Columbia and Elitism
Last Thursday, my classmates and I at the School of International and Public Affairs (SIPA) at Columbia received an e-mail from an associate dean informing us that the school had selected Tara Sonenshine as the featured speaker at our graduation ceremony next month.
Needless to say, the news disappointed a large number of SIPA students, including me. After writing a couple of snarky posts about the choice on Facebook, I was asked to write a short op-ed expressing my disappointment for Communique, a SIPA student publication. Several other students chimed in with their own views of the subject, both in agreement with and in opposition to my own.
The reaction to the piece, both in-person and in the comments beneath the Communique post, was decidedly mixed. Several students approached me at school and thanked me for expressing something close to their views on the subject. Other people disagreed, at times strongly.
The substance of the criticism was varied, but fell into four general categories. First, some of the students felt that Sonenshine was more than acceptable as a speaker and were excited by the selection. Others felt that the question of the speaker was irrelevant and unworthy of debate. Still others worried that raising a stink over the graduation speaker was beneath the dignity of SIPA students and would embarrass both the speaker and the school.
But the vast majority of the negative comments took issue with our attitude, accusing myself and the other op-ed contributors of being elitist and entitled. Here’s a sample:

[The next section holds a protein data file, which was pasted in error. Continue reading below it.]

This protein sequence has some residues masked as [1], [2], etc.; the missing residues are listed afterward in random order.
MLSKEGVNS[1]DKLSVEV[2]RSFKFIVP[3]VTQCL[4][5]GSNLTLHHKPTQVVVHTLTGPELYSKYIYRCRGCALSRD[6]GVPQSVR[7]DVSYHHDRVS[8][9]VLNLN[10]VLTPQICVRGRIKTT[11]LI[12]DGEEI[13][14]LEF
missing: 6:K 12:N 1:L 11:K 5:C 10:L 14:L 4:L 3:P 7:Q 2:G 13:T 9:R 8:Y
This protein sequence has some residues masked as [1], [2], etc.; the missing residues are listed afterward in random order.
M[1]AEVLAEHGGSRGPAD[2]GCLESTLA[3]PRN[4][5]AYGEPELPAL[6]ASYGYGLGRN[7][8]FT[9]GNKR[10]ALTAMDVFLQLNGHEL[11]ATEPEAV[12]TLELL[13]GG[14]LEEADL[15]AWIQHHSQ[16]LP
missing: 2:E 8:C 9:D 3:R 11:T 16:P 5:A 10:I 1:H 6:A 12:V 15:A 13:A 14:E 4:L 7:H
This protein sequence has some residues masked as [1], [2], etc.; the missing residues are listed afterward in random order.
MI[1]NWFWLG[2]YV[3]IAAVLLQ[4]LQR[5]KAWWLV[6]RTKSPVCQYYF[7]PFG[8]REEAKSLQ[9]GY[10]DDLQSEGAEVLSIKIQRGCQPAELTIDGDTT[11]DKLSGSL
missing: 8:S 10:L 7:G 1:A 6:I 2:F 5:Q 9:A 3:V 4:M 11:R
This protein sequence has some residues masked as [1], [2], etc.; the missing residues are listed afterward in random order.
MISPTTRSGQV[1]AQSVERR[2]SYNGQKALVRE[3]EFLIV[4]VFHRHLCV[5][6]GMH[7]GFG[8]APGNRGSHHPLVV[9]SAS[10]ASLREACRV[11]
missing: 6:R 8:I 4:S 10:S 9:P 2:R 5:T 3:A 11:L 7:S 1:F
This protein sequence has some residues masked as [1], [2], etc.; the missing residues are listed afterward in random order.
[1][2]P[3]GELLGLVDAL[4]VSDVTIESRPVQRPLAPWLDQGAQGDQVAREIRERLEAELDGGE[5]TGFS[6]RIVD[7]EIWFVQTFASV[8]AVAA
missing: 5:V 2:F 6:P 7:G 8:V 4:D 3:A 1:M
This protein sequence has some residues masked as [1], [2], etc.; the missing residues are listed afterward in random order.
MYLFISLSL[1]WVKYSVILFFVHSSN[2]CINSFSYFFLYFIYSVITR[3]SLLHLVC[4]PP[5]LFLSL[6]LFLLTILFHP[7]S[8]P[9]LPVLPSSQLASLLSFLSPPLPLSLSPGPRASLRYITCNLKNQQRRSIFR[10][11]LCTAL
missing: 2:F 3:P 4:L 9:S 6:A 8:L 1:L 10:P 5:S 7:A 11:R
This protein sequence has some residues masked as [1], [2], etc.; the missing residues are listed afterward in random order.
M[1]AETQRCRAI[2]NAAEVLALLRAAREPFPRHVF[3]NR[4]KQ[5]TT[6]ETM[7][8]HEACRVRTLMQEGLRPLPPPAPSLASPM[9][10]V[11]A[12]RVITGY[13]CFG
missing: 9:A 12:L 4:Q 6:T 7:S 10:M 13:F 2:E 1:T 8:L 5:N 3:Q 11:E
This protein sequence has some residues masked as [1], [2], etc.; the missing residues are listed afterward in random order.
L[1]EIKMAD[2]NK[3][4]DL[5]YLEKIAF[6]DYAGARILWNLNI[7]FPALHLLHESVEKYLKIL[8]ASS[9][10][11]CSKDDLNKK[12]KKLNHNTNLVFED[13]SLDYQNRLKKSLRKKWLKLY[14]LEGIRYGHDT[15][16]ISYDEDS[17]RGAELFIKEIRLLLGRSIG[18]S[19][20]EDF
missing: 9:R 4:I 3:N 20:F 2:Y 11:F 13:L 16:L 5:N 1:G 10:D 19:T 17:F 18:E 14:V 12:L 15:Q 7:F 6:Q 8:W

“What a bunch of spoiled brats”
“I was disgusted by the stark tone of entitlement”
“The sense of entitlement and elitism is troubling”
“In general, it seems SIPA cares a lot more about branding and getting big names to teach here with less concern about substance and quality of content”
Taken out of context, my remarks were elitist and entitled. I wrote that because SIPA is affiliated with an Ivy League institution, and is located in New York City, the school administrators should have had the clout to attract a much bigger “name” as our speaker. Understandably, a few of my classmates feel I’m arguing that we deserve a celebrity speaker because of where we go to school. Or that I think we’re special and we’re better than non-Ivy League students and so we should have someone more noteworthy than a mere Undersecretary of State like Tara Sonenshine.
Alas, this misses the point entirely. The point is this: a large part of the value of our degree depends on the school maintaining its elite status and prestige. Graduate schools across America cost a lot of money, but few are quite as expensive as SIPA, where tuition plus living expenses come out to around $70,000 per year. Needless to say, all SIPA students could have received a perfectly adequate Master’s in International Affairs at a number of institutions for a small fraction of the cost.